Migrants may be the biggest users of cross-border healthcare in Europe


New research suggests that migrants to EU countries may prefer to go home for healthcare, not just for a short time, but for their lifetime after a permanent move to a new country.

The research is based on 2007 figures and is only on one EU country and one country source of migrants within that country. But no similar studies have been done. The question that should fascinate medical tourism, and not within the scope of this research, is whether or not the next generation, and those who were migrants as young children, still have a need or desire to travel to their parents’ home country for medical treatment?

“Use of cross-border healthcare services among ethnic Danes, Turkish immigrants and Turkish descendants in Denmark: a combined survey and registry study” for BMC Health Services Research, is an abstract published in Biomed in advance of the full report. The authors are Signe Smith Nielsen, Suzan Yazici, Signe Gronwald Petersen, Anne Leonora Blaakilde and Allan Krasnik

Abstract (provisional) from BioMed:


Healthcare obtained abroad may conflict with care received in the country of residence. A special concern for immigrants has been raised as they may have stronger links to healthcare services abroad. Our objective was to investigate use of healthcare in a foreign country in Turkish immigrants, their descendants, and ethnic Danes.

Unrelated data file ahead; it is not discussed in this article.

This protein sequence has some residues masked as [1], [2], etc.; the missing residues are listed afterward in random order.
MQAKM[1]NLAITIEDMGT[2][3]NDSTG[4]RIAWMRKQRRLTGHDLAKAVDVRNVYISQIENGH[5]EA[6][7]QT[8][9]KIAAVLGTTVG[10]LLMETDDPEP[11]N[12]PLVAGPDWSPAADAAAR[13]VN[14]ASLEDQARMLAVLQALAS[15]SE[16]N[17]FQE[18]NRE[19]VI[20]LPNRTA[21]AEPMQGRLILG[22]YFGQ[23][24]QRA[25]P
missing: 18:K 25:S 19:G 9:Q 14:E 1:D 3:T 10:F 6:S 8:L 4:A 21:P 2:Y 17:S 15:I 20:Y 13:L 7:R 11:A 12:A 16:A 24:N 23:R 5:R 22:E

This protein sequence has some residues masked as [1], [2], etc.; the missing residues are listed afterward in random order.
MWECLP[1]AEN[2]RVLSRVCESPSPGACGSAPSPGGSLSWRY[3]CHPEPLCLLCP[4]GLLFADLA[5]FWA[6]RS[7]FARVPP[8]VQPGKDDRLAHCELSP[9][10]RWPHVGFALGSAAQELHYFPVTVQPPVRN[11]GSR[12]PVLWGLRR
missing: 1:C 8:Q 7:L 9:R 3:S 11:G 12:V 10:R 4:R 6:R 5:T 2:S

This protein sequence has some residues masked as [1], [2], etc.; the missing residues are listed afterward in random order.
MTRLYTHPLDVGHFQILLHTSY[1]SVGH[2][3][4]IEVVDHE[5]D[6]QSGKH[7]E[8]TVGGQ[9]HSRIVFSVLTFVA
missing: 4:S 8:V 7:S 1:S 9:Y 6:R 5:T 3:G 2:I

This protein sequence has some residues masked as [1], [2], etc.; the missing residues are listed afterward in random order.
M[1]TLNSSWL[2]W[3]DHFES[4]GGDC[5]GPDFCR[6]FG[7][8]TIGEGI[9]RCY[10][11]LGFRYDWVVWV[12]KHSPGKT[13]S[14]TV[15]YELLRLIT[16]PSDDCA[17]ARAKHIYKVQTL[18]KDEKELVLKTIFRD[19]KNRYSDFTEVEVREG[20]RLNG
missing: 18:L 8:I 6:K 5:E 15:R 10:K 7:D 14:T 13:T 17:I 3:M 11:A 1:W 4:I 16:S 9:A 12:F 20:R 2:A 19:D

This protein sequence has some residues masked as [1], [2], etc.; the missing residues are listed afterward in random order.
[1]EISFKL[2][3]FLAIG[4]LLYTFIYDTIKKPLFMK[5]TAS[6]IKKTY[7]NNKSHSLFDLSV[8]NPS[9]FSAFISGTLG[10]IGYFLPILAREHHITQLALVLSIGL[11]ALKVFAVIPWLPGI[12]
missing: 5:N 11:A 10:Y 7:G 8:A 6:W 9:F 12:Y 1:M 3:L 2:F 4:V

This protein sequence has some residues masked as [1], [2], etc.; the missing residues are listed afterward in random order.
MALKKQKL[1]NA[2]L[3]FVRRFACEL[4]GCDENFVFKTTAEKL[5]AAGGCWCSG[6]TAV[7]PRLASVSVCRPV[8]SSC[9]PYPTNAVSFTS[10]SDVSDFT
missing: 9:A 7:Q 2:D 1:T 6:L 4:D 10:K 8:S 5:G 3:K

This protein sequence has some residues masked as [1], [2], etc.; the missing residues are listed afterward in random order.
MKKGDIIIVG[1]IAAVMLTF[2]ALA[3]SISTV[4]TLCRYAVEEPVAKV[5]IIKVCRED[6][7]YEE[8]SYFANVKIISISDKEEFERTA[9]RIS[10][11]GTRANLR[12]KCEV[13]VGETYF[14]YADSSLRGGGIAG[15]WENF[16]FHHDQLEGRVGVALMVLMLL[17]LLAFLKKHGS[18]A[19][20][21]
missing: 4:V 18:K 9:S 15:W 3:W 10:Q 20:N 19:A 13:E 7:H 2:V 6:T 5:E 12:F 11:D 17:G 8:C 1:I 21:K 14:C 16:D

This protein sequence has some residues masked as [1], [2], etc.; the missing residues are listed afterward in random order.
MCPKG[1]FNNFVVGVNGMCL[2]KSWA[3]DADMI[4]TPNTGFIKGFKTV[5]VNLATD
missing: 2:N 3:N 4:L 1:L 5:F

The study was based on a nationwide survey in 2007 with 372 Turkish immigrants, 496 descendants, and 1,131 ethnic Danes aged 18--66. Data were linked to registry data on socioeconomic factors. Using logistic regression models, use of doctor, specialist doctor, hospital, dentist in a foreign country as well as medicine from abroad were estimated. Analyses were adjusted for socioeconomic factors and health symptoms.


Overall, 26.6% among Turkish immigrants made use of cross-border healthcare, followed by 19.4% among their descendants to 6.7% among ethnic Danes. With ethnic Danes as the reference group, Turkish immigrants were seen to have made increased use of general practitioners, specialist doctors, hospitals, and dentists in a foreign country, while Turkish descendants had made increased use of specialist doctors and borderline statistically significant increased use of hospitals and dentists, but not general practitioners. For medicine, we found no differences among the men, but women with an immigrant background made considerably greater use, compared with ethnic Danish women. Socioeconomic position and health symptoms had a fairly explanatory effect on the use in the different groups.


Use of cross-border healthcare may have consequences for the continuity of care, including conflicts in the medical treatment, for the patient. Nonetheless, it may be aligned with the patient's preferences and thereby beneficial for the patient. We need more information about reasons for obtaining cross-border healthcare among immigrants residing in European countries, and the consequences for the patient and the healthcare systems, including the quality of care. The Danish healthcare system needs to be aware of the significant healthcare consumption by immigrants, especially medicine among women, outside Denmark's borders.”

The complete article is available as a provisional PDF. The fully formatted PDF and HTML versions are in production.



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